Brooklyn-Born Albert Ready to Call Game One

Marv Albert
TNT announcer Marv Albert, a Brooklyn native, will call the borough's first home game since 1957.
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TNT announcer Marv Albert grew up playing stickball and stoopball and roller hockey on the streets of Brooklyn's Brighton and Manhattan Beach neighborhoods, calling "Car!" when they needed to clear the pavement. But weekends were for schoolyard basketball, all day every day.

And on November 1, the Brooklyn-born Albert – who used to complete his homework on the subway while riding to visit Ebbets Field for Dodgers games – will call the borough's first home game since 1957. The Nets will host the New York Knicks, for whom Albert once worked as a ballboy and (later) an announcer, in a nationally televised game on TNT (7 p.m. ET).

"It has a lot of meaning to me as someone that grew up in Brooklyn, and then broadcast the Knicks for 37 years and the Nets for 5 years," said Albert, in a Monday conference call. "Just to see the reaction and how it's been received, I just think it's going to be a smash hit all around -- not only the basketball."

Immersed in the New York market for a lifetime, Albert envisions the Nets drawing equal media attention to the Knicks, similar to the MLB split between the Mets and Yankees, and the NFL's Giants and Jets. He has already noticed a significant increase in feature stories and columns about the Nets, especially in light of the arena opening.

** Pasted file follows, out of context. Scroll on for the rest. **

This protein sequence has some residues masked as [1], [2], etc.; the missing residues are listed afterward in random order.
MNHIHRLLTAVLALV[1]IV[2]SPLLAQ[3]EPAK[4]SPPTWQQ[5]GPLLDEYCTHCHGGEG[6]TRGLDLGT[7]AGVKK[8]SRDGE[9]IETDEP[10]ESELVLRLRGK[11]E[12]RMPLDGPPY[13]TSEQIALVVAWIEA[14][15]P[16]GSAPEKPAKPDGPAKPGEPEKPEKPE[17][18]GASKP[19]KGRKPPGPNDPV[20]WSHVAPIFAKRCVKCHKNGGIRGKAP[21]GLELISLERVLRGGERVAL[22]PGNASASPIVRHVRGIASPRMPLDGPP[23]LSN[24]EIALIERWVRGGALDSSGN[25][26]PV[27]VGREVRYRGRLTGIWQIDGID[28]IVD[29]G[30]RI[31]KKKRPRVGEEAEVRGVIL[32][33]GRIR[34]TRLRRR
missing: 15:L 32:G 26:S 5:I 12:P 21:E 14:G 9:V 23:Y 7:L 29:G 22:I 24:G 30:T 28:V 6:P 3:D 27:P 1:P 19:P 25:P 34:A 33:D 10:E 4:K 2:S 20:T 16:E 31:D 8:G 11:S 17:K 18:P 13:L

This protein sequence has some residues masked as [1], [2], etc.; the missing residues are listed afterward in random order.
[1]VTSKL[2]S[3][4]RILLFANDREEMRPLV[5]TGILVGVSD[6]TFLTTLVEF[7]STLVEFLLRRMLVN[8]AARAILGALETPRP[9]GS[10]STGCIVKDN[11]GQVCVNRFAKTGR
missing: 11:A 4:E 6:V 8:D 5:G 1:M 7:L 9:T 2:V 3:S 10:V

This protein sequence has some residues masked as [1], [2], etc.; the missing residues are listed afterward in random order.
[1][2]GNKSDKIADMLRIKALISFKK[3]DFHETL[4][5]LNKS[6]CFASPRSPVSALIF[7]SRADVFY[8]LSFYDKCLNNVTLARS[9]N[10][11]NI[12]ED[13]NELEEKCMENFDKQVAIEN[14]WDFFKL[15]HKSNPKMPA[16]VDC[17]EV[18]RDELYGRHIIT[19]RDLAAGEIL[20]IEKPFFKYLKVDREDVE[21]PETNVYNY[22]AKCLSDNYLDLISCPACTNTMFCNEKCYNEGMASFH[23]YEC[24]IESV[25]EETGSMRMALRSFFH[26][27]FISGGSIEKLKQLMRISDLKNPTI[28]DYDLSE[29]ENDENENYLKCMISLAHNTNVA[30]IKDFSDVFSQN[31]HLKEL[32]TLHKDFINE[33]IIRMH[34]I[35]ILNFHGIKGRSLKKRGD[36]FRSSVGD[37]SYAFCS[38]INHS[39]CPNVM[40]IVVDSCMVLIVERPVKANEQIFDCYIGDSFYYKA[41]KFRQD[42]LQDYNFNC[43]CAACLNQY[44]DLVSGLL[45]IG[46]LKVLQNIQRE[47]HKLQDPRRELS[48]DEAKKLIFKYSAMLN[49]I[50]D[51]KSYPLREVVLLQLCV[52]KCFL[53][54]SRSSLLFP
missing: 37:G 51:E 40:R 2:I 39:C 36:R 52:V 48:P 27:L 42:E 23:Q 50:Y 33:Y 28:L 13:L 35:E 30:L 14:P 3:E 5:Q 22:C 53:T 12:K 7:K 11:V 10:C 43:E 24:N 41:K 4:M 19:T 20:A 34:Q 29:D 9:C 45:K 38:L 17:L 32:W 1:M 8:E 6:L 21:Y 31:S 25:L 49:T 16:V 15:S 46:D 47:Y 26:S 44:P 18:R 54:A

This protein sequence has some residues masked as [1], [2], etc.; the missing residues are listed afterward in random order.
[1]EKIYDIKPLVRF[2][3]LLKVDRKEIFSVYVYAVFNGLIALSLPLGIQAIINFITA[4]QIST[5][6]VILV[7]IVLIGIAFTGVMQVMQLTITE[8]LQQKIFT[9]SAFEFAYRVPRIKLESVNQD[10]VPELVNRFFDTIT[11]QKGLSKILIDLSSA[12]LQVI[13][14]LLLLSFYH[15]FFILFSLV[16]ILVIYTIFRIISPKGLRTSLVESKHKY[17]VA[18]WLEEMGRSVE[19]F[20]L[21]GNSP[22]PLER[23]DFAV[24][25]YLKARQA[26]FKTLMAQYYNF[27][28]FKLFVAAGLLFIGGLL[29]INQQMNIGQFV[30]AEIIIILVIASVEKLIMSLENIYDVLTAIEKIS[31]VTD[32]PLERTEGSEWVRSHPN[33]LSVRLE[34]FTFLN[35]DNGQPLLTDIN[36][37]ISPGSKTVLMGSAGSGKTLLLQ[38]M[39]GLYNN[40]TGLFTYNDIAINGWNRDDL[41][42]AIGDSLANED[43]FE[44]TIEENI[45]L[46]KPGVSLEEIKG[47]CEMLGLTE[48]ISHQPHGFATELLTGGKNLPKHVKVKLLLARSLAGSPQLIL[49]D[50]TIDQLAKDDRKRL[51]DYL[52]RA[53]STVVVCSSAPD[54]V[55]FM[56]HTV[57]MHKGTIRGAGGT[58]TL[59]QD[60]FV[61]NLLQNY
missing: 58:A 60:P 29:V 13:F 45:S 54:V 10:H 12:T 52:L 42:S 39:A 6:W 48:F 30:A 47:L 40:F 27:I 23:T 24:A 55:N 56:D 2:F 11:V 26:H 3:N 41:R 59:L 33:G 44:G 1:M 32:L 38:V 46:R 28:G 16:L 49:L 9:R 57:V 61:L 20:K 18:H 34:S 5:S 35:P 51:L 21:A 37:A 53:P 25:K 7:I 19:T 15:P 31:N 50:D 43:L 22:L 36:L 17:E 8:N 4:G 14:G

Albert believes Downtown Brooklyn has developed into a neighborhood with sought-after living space, drawing comparisons to Manhattan's SoHo and Greenwich Village, and that Barclays Center should help further its transformation into a destination area. But Brooklyn's scrappy, rough-and-tumble character has never dissipated, and while Albert doesn't necessarily think the team needs to match that personality, he can see how it might impact the fan-player relationships.

"A guy like Reggie Evans will be very well liked, because he's been well-traveled but he's a guy who's always diving for loose balls," Albert said. "He's a guy who's not interested in taking shots, which makes him very popular with his other teammates because all he wants to do is rebound and be scrappy. That's the type of player I think will be appreciated. And you want a team that moves the ball and that hustles and just can demonstrate how much they care about what they're doing."

Praising Nets general manager Billy King for his job revamping the roster, Albert said he believes the Nets will be a playoff team, one limited only by the length of time it takes the players to prove they complement each as other as well on the court as they do on paper.

Albert is interested to see how it all plays out, enticed by the addition of an NBA venue he expects to welcome capacity crowds. And he believes he's not the only one, that interest around the league and the fanbase is high.

"It's amazing what that does for a team, when people are wearing T-shirts and hats all over the place," Albert said. "That's all I see. Even in Manhattan I see that. It's really big league. I think there will be a lot of interest. It almost seems like the old Nets vaporized, are gone. And here come the Brooklyn Nets."

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